The second I read that this book took place at a creepy summer camp in upstate New York where a mysterious crime once took place, I was all in. Emma is a prominent New York artist who returns to the summer camp she attended at age 13 to confront the unsolved disappearance of her 3 cabin roommates 15 years prior. Once Emma actually arrives back at the camp, she starts to uncover cryptic clues and messages left by the girls. She has to unravel these clues in order to finally figuring out what happened to them. This novel was so fast paced and kept me guessing the entire time. It led me on a wild goose chase. Emma herself is constantly following different leads and theories, and I was following right along with her. Every time I thought I had it figured out, a new clue appeared and it was right back to square one. With about 5 pages left in the book, I thought everything was nicely wrapped up. I was completely wrong! Another crazy plot twist left me stunned. This was a perfect mystery with a crazy fun plot twist! My only complaint was that at times there was this weird time warp happening- where things happened exactly as they did in the past. Even down to what the camp served for dinner. I am not sure if all of this was intentional, but it took away from the believability at times.

The Witches of New York by Ami McKay ✰✰✰✰

After Halloween, I was really feeling the witchy vibes. Although the plot took a little while to pick-up for me, I loved the mood of this book. Witch grimoires, talking ravens, crafting spells, reading tea leaves- all of this created such an irresistible mood. The 1880s (Gilded Age) New York was the perfect setting for this story- gas lamps, horse-drawn carriages, bowler hats, parasols, plus the growing urbanization of the city. Adelaide, Beatrice, and Eleanor, our witches, are powerful women, but still, have to hide their talents for fear of persecution. With the start of Women’s Suffrage at this time, their little tea shop becomes a safe haven for all women seeking change. The overall message of the story was a really powerful one about what women can accomplish when they come together.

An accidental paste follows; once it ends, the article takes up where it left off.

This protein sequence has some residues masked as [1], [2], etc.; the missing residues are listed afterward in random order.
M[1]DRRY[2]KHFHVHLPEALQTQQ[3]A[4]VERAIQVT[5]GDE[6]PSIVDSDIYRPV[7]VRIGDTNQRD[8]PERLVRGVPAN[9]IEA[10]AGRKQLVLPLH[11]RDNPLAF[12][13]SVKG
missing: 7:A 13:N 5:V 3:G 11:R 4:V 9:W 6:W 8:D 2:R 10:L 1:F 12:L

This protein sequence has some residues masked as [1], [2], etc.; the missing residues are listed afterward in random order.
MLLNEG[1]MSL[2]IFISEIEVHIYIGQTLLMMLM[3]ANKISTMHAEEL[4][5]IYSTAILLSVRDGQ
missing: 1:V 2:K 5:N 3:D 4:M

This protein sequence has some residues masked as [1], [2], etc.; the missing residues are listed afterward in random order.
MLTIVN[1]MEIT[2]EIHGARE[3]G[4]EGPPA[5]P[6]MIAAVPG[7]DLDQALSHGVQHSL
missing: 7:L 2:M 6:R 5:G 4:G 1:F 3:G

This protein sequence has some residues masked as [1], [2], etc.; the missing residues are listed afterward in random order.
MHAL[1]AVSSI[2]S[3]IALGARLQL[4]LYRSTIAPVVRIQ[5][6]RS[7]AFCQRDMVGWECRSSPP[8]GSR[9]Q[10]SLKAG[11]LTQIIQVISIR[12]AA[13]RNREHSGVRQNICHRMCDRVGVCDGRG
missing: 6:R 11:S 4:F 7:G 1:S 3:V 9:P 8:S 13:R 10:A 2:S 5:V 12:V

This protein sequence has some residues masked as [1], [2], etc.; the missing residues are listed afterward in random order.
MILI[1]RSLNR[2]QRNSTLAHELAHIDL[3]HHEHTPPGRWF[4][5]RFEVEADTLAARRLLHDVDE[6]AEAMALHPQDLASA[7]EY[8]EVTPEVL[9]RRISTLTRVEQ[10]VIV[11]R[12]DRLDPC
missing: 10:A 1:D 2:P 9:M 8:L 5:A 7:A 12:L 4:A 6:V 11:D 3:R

So that is my November Wrap-Up! Here’s to some more cozy holiday reads in December! Happy reading! 

-Erin

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Reviews

Review: Escaping From Houdini ~ by Kerri Maniscalco

Review: Escaping From Houdini (Stalking Jack the Ripper #3) ~ by Kerri Maniscalco

416 pages ~ Young Adult, Historical Fiction

2018~ Jimmy Patterson

My Rating: 4/5 ⭐️⭐️⭐️⭐️